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OpinionLetters

Letters: Freedom provides the right to protest

A man supporting the

A man supporting the "Black Lives Matter" movement stands on the lawn of the Capitol building on Capitol Hill in Washington during a rally to mark the 20th anniversary of the Million Man March on Oct. 10, 2015. Photo Credit: AP

As a black Vietnam veteran with 20 years of service, I agree that our service in the military was, in part, to protect NFL player Colin Kaepernick’s right to not stand for the national anthem.

The writer of “White people have also suffered in U.S.” [Letters, Sept. 20] said his Irish ancestors also were oppressed — past tense — and that in the Civil War, Union soldiers fought against slavery. This leads me to conclude that he knows very little about black history in this country.

Black people fought in every war, including the Civil War, and contributed greatly to the security of this country. Black people continue to be brutalized and killed at the hands of police all over this country.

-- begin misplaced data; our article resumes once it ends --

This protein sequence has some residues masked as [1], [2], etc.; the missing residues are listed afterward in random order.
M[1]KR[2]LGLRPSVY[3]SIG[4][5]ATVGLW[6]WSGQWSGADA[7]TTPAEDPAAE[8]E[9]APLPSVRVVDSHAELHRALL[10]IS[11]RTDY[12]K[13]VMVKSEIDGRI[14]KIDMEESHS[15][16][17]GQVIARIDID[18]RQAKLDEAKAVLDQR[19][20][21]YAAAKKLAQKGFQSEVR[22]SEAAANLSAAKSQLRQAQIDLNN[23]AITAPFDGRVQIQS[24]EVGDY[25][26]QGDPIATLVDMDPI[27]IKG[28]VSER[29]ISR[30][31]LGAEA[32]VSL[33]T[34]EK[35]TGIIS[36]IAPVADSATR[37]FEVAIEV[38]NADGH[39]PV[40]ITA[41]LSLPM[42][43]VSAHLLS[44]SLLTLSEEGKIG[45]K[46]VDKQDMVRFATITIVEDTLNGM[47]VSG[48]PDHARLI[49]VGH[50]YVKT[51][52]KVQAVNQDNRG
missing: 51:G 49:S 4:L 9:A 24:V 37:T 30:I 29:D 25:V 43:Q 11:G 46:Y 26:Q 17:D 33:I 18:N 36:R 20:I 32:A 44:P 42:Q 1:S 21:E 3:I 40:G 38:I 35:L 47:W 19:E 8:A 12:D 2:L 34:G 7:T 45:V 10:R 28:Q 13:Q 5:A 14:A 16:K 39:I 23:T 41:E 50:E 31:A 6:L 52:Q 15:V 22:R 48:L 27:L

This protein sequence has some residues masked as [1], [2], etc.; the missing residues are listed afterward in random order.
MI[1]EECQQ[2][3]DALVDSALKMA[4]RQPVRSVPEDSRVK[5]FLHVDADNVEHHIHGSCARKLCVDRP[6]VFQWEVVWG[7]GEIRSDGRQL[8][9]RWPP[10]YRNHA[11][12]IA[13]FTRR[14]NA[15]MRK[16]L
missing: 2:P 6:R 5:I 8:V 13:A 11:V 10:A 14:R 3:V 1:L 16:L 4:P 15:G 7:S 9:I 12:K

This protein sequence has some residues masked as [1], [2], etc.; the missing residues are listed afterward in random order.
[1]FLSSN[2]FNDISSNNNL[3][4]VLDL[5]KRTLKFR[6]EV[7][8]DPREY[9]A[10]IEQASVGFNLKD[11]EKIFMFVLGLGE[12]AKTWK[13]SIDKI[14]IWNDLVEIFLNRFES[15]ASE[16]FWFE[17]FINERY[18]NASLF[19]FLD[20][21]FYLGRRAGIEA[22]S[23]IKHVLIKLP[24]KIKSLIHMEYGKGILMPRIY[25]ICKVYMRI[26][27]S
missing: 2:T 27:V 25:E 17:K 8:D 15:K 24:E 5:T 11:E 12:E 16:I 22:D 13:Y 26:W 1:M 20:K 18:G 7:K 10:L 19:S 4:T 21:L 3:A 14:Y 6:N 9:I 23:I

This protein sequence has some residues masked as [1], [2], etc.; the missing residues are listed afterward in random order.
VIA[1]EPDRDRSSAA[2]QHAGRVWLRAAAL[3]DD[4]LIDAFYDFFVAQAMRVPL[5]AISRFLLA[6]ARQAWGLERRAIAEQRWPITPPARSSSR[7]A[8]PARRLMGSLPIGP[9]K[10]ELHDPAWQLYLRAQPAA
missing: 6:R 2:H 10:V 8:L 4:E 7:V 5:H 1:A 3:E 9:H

Not standing for the anthem is Kaepernick’s form of peaceful protest to effect change. It’s not the letter writer’s place to challenge when Kaepernick chooses to protest.

James E. Morgan Sr., Centereach

 

I don’t agree with his actions, but I fully support Colin Kaepernick’s right to not stand during the national anthem. Our armed forces fight so he can have that freedom of expression. I believe his actions are disrespectful, but he has the right.

However, Kaepernick’s dissidence and posturing feel like politically incorrect grandstanding — a platform available to him only because of his athletic fame.

David RogersFort Salonga

The corrosive effect of higher county fees

I am a safe and careful driver who lives in Queens but frequently shops, visits cinemas and dines out in Nassau County [“New $105 ticket fee,” News, Sept. 20].

I will now no longer do so because I’m appalled at County Executive Edward Mangano’s proposal to balance his budget on already beleaguered drivers.

Trude Hassberg, Flushing

 

I cannot adequately express my outrage at the latest budget shenanigans by County Executive Edward Mangano. Raising fees is a way for Mangano to claim he hasn’t raised taxes.

His budgets consistently underestimate expenses, such as police overtime, and overestimate revenues — all so he can claim not to have raised taxes.

It’s troublesome that the Nassau Interim Finance Authority lets him get away with this.

Many fees are not deductible on federal income tax filings, while property taxes are.

Joe Squerciati, Hicksville

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